Take Care of Your Mind

Your mind is as valuable as your body, yet how many of us exercise our minds as regularly as we exercise our bodies? There’s no “gym” for the brain, but there are activities that can help strengthen your mind and keep it sharp.

The best activity is developing a love of reading. You may have grown to hate reading after being told what to read in school, but there are thousands and thousands of books and there is sure to be one that will grab your attention.

“But I don’t have time to read”. Of course you do! Even just 5 minutes before bed. If you have trouble falling asleep, get rid of the screens at least 30 minutes before bed and get a book in your hand, it will help.

Listen to stimulating audiobooks or podcasts during your commute or chores. This is a great way to pass the time and learn a little in the process. You may actually enjoy your commute once you find a great audiobook you can’t wait to finish.

Prepare Better Food

We all succumb to the fast food drive thru when it’s been a long day at work and we’re starving. Start using your days off to prepare your next week’s worth of meals. Create healthy dishes and put them in tuperware. So now you have no excuse to go to the rive thru when you know you have food ready to eat when you come home.

Carry around healthy snacks at all times. We get cravings, but if you have an apple, nuts, or a Clif bar, you’ll eat that because it’s there. Avoid the vending machines!

Meal Prep Recipes for Breakfast, Lunch and Dinner

10 Minutes of Exercise Before Work

You may feel like you have absolutely no time to work out before work. Get up 10 minutes earlier and do bodyweight exercises. Try push ups, sit ups, pull ups (get a bar that goes in the doorway), and squats. Just 10 minutes, that’s all you need! You can get up 10 minutes earlier, can’t you?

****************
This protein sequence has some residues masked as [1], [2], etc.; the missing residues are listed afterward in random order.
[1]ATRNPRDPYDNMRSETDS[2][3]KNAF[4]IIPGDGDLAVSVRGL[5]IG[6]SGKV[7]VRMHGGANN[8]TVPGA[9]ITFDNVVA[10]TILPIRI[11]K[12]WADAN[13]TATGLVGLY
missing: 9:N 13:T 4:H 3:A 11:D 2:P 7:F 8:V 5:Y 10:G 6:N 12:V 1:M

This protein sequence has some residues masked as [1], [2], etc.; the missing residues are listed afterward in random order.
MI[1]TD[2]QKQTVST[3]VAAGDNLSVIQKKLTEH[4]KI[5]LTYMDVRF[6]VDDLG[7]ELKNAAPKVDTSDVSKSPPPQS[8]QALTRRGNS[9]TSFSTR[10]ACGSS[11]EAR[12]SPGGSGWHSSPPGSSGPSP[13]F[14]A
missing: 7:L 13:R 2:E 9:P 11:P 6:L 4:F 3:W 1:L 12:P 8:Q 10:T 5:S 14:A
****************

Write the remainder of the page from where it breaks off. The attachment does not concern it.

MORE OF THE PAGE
10 minute workout ideas

Resources

How to be a healthier nurse

Keeping nurses healthy, safe, and well

Healthy Nurse, Healthy Nation™


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Water exercises and why they work

Water aerobics are a big thing in Florida. Nearly year-round we can hop in the pool and not be met with freezing water. That invites many homeowners and communities to install pools, which guests and residents enjoy using for parties, swimming, and exercise.

It’s well known that water aerobics is a great way for the elderly to get their exercise in. If you wanted to get into this exercise movement, what exactly should you be doing? And why does it work so well?

Why Water Aerobics?

These exercises are great because not only does the water help hold you up, providing you balance, but the water also provides resistance.

When you do dumbbell curls without anything, you don’t feel much. But when you add a weight in your hand, you are adding resistance that your arm must now deal with.

The resistance from the water is just the right amount for seniors who don’t feel comfortable just yet to go to the gym and use weights or machines.

Types of Water Aerobics Exercises

Water Walking
Just walking in water can be a challenge. Start in water shallow enough that you can comfortably walk and hold your head above water. Keep moving deeper and deeper to add more resistance.

Kick and Punch
As easy as it sounds, just practice kicking and punching through the water. Go as slow or as fast as feels comfortable.